For years I would not eat cornbread or corn muffins because I just did not enjoy their taste or texture.
I watched as Grandma Barbra painstakingly made her batter from scratch and poured it into her mother’s old cast iron corn-shaped molds, before baking them in the oven.
They looked and smelled good, but I never was fond of the taste nor texture. That is, until almost a year ago when, unexpectedly, my tastebuds did a 180-degree turnaround!
What happened? Who knows? All I know is that my tastebuds changed, for seemingly the first time in my life, and suddenly I loved cornbread, pickles, hot sauce, bacon, coconut, pepperoni and other things I had previously avoided.
It was an odd, unexpected thing but looking back now, it was a surprise joy because I enjoy so many more foods now than I did before.
Right before Grandma Barbra passed, and even my Grandma Deloris, for that matter, I discussed this with both of them and their answers were the same: My tastebuds had changed because I was finally “growing up”!
I found that hilarious. Grandma Barbra was impressed with the sudden need I had to eat “all the bacon all the time.”
She said that was a “smart” gene kicking in. She loved bacon and often told me she could “eat in her weight” in the delicious stuff.
When coming around to develop my own recipes for the foods that I had never really enjoyed most of my life, it was a fun challenge. I developed recipes for my first ever German Chocolate Cake with a creamy caramel and pecan frosting and even a cupcake version of the same flavors.
I also developed recipes for cooking bacon in the oven, the fastest and easiest way, as well as developing recipes for my own takes on different types and flavors of pickles.
When it came to developing my recipe for corn muffins though, it was more of a challenge. Some people like a sweet cornbread while other people like a more savory version.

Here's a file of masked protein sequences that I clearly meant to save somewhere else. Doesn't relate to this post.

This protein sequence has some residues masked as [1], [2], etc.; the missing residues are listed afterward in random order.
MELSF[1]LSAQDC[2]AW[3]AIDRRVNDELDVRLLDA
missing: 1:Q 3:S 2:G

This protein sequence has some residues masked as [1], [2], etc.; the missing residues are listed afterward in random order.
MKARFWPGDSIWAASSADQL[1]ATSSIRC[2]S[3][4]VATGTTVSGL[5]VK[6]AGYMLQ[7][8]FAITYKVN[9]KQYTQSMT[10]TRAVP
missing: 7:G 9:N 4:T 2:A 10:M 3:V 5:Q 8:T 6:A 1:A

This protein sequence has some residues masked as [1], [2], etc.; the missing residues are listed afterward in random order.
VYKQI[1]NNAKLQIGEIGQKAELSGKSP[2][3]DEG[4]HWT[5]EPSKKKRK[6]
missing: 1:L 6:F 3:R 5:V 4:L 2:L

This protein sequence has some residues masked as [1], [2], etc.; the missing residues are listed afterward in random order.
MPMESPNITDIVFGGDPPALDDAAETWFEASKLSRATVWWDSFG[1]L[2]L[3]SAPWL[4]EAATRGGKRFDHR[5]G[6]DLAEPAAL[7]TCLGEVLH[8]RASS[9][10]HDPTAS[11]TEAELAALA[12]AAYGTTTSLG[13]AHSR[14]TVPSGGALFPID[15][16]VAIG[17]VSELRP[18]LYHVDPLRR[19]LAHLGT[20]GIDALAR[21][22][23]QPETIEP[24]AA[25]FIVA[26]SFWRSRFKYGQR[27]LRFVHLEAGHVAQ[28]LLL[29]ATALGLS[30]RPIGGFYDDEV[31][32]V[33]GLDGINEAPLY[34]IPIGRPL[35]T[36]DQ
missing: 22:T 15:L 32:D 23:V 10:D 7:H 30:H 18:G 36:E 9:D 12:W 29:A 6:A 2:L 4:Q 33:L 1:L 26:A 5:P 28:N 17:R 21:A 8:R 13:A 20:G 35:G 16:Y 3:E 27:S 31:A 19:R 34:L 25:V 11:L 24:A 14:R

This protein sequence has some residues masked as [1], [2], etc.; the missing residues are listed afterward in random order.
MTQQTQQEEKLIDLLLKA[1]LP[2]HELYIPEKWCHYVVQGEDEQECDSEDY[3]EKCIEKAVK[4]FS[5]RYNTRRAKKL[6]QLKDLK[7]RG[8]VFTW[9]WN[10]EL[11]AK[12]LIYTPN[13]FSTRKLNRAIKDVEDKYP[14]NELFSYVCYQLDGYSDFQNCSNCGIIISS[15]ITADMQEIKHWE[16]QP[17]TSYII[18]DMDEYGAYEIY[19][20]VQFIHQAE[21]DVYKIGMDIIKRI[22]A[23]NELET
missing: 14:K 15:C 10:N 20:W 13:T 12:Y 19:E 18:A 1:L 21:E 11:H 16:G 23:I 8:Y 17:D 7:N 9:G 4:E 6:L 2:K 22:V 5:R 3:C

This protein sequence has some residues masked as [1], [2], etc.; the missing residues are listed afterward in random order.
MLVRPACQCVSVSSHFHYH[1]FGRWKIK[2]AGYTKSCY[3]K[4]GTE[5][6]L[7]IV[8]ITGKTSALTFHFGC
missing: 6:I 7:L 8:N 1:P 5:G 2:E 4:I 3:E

I wanted a recipe that would be pleasing to both types of people, have lots of familiar flavor and be simple to make and this recipe fits all of those points and more.
These corn muffins are deliciously familiar in taste, with just the right texture and crumb. These are perfect on their own, as a snack, served with breakfast and eggs or served with dinner and chili.
Feel free to add a little bacon grease in place of the vegetable oil and feel free to sprinkle the top with a little shredded cheese before baking. This recipe has a permanent place in my recipe files, and I hope that it will for you too.
Favorite Corn Muffins
These can be made with all-purpose white or yellow cornmeal. If you do not have self-rising flour you can make your own by combining 1 cup white all-purpose flour with 1 ½ teaspoons of baking powder and ½ teaspoon salt. If you do not have buttermilk you can make your own by measuring out the milk and adding a splash of white vinegar or a squeeze of fresh lemon juice and let stand at room temperature for 15 minutes. The white granulated sugar added to this recipe makes a sweet cornbread. If you prefer a more savory cornbread, simply leave out the sugar.
1 cup all-purpose yellow cornmeal
1/2 cup self-rising flour
3 teaspoons baking powder
1 teaspoon baking soda
1 teaspoon salt
1 tablespoon white granulated sugar
1 large egg
3 tablespoons unsalted butter, melted
1 1/2 cups buttermilk
Start by adding 1/2 teaspoon of vegetable oil in each cup of your standard size 12-cup muffin tin. Place this into the oven and preheat your oven to 425 degrees F.
In a large bowl whisk together the all-purpose yellow cornmeal, self-rising flour, baking powder, baking soda, salt and white granulated sugar.
Add in the large egg, melted unsalted butter and the buttermilk. Let rest for 10 minutes.
Once the batter has rested and the oven is preheated, remove the prepared muffin tin. Carefully divide the batter evenly between the 12 muffin cups.
Place in the oven and allow to bake for 20 minutes.
Once baked, remove from the oven and allow to sit for 10 minutes before removing.
Serve hot, warm, room temperature or cool. Store in airtight container for up to 3 days.
Ask and Answer: I get a lot of questions about how to take regular chocolate chip cookies and turn the flavor volume up, so I thought I would share some of my favorite ways to add flavor to your favorite chocolate chip cookie recipe.
First, always chill the dough for at least 12 hours. This gives the ingredients time to blend together for a tastier cookie. Also experiment with different extracts. Try a peppermint extract, a butter extract or a drop of an almond extract. It will add that little special back note flavor in your cookie that will be an unexpected surprise. Also try adding a pinch of ground cinnamon, nutmeg or mace to your cookies.
You can also really step your cookie game up, by making a buttercream filling to sandwich your cookies together with to create a “cookie sandwich” that is always sure to please.
Blaise Doubman of Kennard, a small town in Henry County, is an Indiana University graduate. He invites readers to visit his website at: TRAIL BLAISE (http://trailblaise.com). He loves to hear from readers and can be contacted via the contact page found directly on his website.